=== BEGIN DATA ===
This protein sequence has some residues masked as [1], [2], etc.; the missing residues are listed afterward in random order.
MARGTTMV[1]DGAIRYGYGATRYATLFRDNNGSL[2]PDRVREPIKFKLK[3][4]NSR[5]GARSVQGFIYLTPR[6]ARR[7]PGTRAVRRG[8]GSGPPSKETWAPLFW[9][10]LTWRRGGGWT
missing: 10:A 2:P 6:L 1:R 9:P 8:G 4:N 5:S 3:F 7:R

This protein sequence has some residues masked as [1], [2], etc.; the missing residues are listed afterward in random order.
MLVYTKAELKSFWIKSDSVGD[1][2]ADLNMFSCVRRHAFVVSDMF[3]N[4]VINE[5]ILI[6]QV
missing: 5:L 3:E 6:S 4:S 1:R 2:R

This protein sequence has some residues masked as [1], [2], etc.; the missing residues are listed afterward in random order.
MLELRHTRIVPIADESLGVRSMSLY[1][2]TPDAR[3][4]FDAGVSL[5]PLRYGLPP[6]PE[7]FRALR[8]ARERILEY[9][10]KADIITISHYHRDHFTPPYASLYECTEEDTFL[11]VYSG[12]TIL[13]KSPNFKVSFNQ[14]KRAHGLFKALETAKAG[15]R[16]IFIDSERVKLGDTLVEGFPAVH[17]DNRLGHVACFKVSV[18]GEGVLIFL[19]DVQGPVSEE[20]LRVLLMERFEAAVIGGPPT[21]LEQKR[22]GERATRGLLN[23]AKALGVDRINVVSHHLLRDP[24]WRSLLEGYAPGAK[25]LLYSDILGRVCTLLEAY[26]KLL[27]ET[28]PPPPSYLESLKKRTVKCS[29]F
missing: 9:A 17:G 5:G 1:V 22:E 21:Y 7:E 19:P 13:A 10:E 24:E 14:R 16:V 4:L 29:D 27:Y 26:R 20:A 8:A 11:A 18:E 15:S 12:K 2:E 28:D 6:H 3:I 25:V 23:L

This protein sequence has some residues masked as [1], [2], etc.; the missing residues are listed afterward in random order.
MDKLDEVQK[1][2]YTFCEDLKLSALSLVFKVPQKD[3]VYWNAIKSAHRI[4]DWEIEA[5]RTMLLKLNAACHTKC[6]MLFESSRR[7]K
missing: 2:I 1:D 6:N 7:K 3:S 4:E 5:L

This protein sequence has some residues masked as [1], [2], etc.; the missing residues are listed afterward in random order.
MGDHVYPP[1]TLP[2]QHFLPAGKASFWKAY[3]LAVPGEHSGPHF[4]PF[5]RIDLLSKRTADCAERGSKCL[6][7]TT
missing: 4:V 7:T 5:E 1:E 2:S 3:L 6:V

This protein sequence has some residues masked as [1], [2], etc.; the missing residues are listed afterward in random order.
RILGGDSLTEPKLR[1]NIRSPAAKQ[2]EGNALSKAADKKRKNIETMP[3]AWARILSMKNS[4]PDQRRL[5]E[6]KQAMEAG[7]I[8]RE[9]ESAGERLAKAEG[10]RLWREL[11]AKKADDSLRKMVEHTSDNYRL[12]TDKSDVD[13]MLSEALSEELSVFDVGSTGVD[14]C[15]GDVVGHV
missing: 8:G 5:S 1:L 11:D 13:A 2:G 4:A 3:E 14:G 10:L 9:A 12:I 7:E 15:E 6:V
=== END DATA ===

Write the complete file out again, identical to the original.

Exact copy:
This protein sequence has some residues masked as [1], [2], etc.; the missing residues are listed afterward in random order.
MARGTTMV[1]DGAIRYGYGATRYATLFRDNNGSL[2]PDRVREPIKFKLK[3][4]NSR[5]GARSVQGFIYLTPR[6]ARR[7]PGTRAVRRG[8]GSGPPSKETWAPLFW[9][10]LTWRRGGGWT
missing: 10:A 2:P 6:L 1:R 9:P 8:G 4:N 5:S 3:F 7:R

This protein sequence has some residues masked as [1], [2], etc.; the missing residues are listed afterward in random order.
MLVYTKAELKSFWIKSDSVGD[1][2]ADLNMFSCVRRHAFVVSDMF[3]N[4]VINE[5]ILI[6]QV
missing: 5:L 3:E 6:S 4:S 1:R 2:R

This protein sequence has some residues masked as [1], [2], etc.; the missing residues are listed afterward in random order.
MLELRHTRIVPIADESLGVRSMSLY[1][2]TPDAR[3][4]FDAGVSL[5]PLRYGLPP[6]PE[7]FRALR[8]ARERILEY[9][10]KADIITISHYHRDHFTPPYASLYECTEEDTFL[11]VYSG[12]TIL[13]KSPNFKVSFNQ[14]KRAHGLFKALETAKAG[15]R[16]IFIDSERVKLGDTLVEGFPAVH[17]DNRLGHVACFKVSV[18]GEGVLIFL[19]DVQGPVSEE[20]LRVLLMERFEAAVIGGPPT[21]LEQKR[22]GERATRGLLN[23]AKALGVDRINVVSHHLLRDP[24]WRSLLEGYAPGAK[25]LLYSDILGRVCTLLEAY[26]KLL[27]ET[28]PPPPSYLESLKKRTVKCS[29]F
missing: 9:A 17:G 5:G 1:V 22:E 21:Y 7:E 19:P 13:A 10:E 24:E 14:R 16:V 4:L 29:D 27:Y 26:R 20:A 8:A 11:A 18:E 15:S 12:K 2:E 28:D 6:H 3:I 25:V 23:L

This protein sequence has some residues masked as [1], [2], etc.; the missing residues are listed afterward in random order.
MDKLDEVQK[1][2]YTFCEDLKLSALSLVFKVPQKD[3]VYWNAIKSAHRI[4]DWEIEA[5]RTMLLKLNAACHTKC[6]MLFESSRR[7]K
missing: 2:I 1:D 6:N 7:K 3:S 4:E 5:L

This protein sequence has some residues masked as [1], [2], etc.; the missing residues are listed afterward in random order.
MGDHVYPP[1]TLP[2]QHFLPAGKASFWKAY[3]LAVPGEHSGPHF[4]PF[5]RIDLLSKRTADCAERGSKCL[6][7]TT
missing: 4:V 7:T 5:E 1:E 2:S 3:L 6:V

This protein sequence has some residues masked as [1], [2], etc.; the missing residues are listed afterward in random order.
RILGGDSLTEPKLR[1]NIRSPAAKQ[2]EGNALSKAADKKRKNIETMP[3]AWARILSMKNS[4]PDQRRL[5]E[6]KQAMEAG[7]I[8]RE[9]ESAGERLAKAEG[10]RLWREL[11]AKKADDSLRKMVEHTSDNYRL[12]TDKSDVD[13]MLSEALSEELSVFDVGSTGVD[14]C[15]GDVVGHV
missing: 8:G 5:S 1:L 11:D 13:A 2:G 4:A 3:E 14:G 10:L 9:A 12:I 7:E 15:E 6:V